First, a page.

By – Binta Nwachukwu
Alas, I have reached my last bus-stop!!!! After touring the states of the Federal Republic of Nigeria, going for all night prayer session and even bathing by Njaba River, I finally found the one; the bone of my bone; my missing rib.
I used to be the president of the “I must marry an igbo man” association. You know how it is for we core Ibo ladies. I can recount how many heartbreaks had been inflicted on me by Chinedu, Uchenna, Okoroafor and Ozoemena. Somehow it was impossible to consider not marrying outside my tribe; perhaps I had watched too may aunties, cousins and how they chose their partners. Perhaps also the many evenings of listening to my mom and her friends talking, had finally taken its toll.
I feared the idea of going far away from my state not to talk more of going to another tribe entirely. It was IMPOSSIBLE in my dictionary, how would I learn their language, culture et al. I really thought that being married to the Ibo man in the next village or within the eastern region was going to give me an edge to gain respect or even seal the relationship forever and for good as we are already familiar with our culture and tradition. Perhaps, there are good Ibo men out there but unfortunately I never got to meet any.
Meeting Kola and instantly falling for him was an act of God, a completely unexpected and life changing event. He was such a young intelligent man, and honestly it would have been difficult for many young ladies to resist him; I couldn’t believe my luck when he came over to me and literally got stuck by my side. The party was littered with the hottest brands Lagos had to offer, infact I spent several moments wondering if the ‘fool’ was looking for an easy prey. I instantly made up my mind that he would have the toughest run of his life, but oh!! How I let myself down gloating like a goat being led to the slaughter.
The past six months has been the best of my life; a fantastic experience, particularly as I have had to learn how to prepare various Yoruba delicacies, how to open up, trust, and love somebody. When you love someone you do all you can to keep it that way. I was advised that the surest way to winning my man over was impress, love, and show care and respect towards his Mother, and there was nothing going to stop me from achieving that.
On that fateful day, my to be mother-in-law strolled into the living room as I was recuperating from my chores, in front of the TV, flipping between channels 152, 156 & 157. I was excited to see her, the day had come for me to show her my culinary skills and impress her with a Yoruba food of her choice. I asked what she wanted for lunch and her request was eforiro soup, kola turned to her and said mummy we have other varieties of soup in the fridge but she insisted that eforiro was what she wanted. I said to myself, ahhhhh!! Mummy is trying to bring out my leg, ‘today she has so met her waterloo. In a swift action that showed me a ‘wife material,’ I was up and ready to hit the market, all to the gaze and admiration of my mother in law. Fully aware of the impression this meal would make, I drove to the market in high spirits. In 30 minutes my shopping bag was filled with the efo leaves, and loads of animals (Assorted meat).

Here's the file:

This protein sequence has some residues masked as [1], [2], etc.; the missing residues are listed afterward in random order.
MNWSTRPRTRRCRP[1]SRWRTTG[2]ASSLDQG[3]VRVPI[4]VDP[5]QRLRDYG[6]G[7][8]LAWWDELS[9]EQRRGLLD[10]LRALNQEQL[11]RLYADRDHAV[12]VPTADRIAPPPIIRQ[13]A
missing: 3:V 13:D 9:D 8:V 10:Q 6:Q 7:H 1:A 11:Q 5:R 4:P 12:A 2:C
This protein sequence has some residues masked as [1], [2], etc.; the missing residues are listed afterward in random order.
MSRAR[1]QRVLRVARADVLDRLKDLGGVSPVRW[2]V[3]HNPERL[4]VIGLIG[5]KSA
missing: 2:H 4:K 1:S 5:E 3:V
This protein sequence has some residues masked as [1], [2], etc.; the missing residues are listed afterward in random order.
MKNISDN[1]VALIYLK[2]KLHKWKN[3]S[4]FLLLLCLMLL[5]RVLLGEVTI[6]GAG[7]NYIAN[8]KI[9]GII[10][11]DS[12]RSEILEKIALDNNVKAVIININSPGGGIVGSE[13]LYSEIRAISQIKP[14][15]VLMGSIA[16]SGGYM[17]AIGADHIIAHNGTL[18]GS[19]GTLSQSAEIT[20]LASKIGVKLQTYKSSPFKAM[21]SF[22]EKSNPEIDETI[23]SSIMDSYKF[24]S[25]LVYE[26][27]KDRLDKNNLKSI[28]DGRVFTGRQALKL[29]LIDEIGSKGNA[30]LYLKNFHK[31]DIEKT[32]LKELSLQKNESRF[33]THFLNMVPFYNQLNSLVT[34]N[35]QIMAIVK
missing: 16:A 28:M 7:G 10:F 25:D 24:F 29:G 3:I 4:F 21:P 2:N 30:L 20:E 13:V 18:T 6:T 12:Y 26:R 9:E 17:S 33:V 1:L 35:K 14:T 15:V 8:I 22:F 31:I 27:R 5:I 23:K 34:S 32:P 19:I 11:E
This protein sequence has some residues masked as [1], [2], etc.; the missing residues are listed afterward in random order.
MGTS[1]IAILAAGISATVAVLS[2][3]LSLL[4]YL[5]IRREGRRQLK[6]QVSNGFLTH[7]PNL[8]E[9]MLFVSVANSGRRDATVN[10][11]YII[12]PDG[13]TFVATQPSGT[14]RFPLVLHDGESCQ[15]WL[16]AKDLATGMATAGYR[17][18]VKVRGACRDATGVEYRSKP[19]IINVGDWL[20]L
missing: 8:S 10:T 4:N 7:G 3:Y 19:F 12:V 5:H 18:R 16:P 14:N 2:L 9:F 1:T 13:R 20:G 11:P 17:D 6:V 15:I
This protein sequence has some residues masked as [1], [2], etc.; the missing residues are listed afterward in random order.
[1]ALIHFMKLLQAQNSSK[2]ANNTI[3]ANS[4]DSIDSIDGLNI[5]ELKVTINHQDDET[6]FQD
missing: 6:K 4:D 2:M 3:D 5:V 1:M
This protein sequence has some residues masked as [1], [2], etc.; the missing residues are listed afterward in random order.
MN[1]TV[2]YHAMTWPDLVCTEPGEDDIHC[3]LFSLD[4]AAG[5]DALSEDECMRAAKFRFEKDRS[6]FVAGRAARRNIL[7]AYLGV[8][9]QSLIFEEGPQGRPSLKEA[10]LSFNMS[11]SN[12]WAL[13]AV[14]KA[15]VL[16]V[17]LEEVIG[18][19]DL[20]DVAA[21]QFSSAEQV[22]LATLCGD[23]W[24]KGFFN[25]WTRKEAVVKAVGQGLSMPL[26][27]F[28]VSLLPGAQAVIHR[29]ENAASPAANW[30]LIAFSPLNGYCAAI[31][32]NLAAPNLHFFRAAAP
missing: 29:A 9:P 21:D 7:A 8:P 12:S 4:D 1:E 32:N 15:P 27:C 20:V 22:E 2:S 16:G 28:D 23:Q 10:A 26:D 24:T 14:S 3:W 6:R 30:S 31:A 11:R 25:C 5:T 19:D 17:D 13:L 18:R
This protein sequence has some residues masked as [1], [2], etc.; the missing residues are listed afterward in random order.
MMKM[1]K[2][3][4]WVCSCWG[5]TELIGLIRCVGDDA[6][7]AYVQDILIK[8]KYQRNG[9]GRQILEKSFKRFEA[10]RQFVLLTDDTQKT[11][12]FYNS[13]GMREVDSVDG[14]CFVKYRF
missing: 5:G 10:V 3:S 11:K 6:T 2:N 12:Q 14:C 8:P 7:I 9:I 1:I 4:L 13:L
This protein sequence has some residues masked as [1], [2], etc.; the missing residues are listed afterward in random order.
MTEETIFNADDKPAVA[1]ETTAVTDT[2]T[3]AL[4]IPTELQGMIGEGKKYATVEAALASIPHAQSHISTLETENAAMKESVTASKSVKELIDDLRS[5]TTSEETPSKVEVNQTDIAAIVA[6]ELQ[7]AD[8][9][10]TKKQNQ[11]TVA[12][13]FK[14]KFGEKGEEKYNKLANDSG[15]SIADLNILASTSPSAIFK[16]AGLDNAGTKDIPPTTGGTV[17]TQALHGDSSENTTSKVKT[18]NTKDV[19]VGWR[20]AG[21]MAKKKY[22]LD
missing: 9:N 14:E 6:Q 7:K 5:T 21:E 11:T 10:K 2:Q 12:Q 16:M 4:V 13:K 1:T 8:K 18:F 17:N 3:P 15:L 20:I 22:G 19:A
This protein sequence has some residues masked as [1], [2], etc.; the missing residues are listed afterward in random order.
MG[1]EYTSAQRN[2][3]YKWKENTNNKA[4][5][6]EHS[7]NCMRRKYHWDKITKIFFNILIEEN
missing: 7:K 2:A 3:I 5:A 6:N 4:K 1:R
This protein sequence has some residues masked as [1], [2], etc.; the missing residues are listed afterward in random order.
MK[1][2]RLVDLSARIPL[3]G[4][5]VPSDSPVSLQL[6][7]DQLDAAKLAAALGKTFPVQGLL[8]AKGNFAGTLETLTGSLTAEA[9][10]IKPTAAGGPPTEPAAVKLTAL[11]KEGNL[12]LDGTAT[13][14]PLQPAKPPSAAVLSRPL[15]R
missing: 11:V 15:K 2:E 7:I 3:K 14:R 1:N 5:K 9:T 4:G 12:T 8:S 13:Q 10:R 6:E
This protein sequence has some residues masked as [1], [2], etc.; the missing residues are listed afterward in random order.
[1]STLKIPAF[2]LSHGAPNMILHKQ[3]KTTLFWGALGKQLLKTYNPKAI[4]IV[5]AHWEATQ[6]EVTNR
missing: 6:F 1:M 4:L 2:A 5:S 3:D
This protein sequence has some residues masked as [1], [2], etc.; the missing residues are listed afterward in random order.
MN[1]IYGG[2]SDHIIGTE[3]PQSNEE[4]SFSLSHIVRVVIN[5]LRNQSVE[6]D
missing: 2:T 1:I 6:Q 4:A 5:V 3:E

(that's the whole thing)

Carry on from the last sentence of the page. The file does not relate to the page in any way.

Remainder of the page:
I entered the house filled with smiles and bellowed greetings to Kola and my MIL, whilst they were catching up in a very relaxed mood. All roads led straight to my haven – my kitchen. Quickly, I chopped the tatashe, onions and ata rodo, blended it roughly and drained the excess fluid with a colander.
With my already boiled hot water, I soaked my tete leaf (vegetable) with a teaspoon of salt for about 15 minutes and squeezed out the excess water. I went further to boil my assorted meat with seasoning and salt and I had to make sure that the water dried a little to avoid excess liquid in my soup.
Did you know that eforiro can be served with Eba, Semovita, Fufu, Amala, Iyan (pounded yam), wheat flour and even boiled white rice? For me, I will go with semovita as it is my favourite and a simple carbonhydrate. Please feel free to try it with any you desire. A diabetic patient can also enjoy it with unripe plantain as it has lots of health benefits and will not cause an increase in sugar intake.
All preparations were made and I was set to do the proper cooking. Back in the sitting room, Kola and his mum were having a conversation on skpye with his sister. I heard his mum say to her “iyawo wa n se obe efo fun mi” (our wife is making efo soup for me). I smiled and returned to the kitchen to wrap up.
Placed a pot on medium heat, added palm oil and allowed it bleach a little (smoky). Threw in tiny chopped onions and fried it until a little brown. Next up was the blended items; I fried it for about 3 minutes and added my iru (locust beans) and the product from my assorted meat. Covered the pot and allowed it simmer for 20 minutes. The palm oil was already floating to show that the sauce was ready.
The aroma of the food was all over the house as mother in law called out “is the food ready yet?!!!” almost ma, I replied. Added the tete leaf stirred, tasted and adjusted for seasoning and I let it simmer for an extra 5 minutes.
My soup was ready and I dished and served mother in law.
I knelt and said mummy the table is set. We all moved to the dining table and I watched mummy demolishing a mountain of iyan (pounded yam) with smiles and relish. I had made it, I had scored a big point, and this was my day. We sat down to watch Channel 157 and almost instantly mummy was in another realm, as her snores testified. The warm hug and smiles I received, the advice to Kola to take care of me and treasure me, the assurances that I should come to her if anything went wrong, and the event that occurred between me and Kola that night was testimony to the fact that I had indeed won mummy’s heart.
Photo Credit – Donney’s Kitchen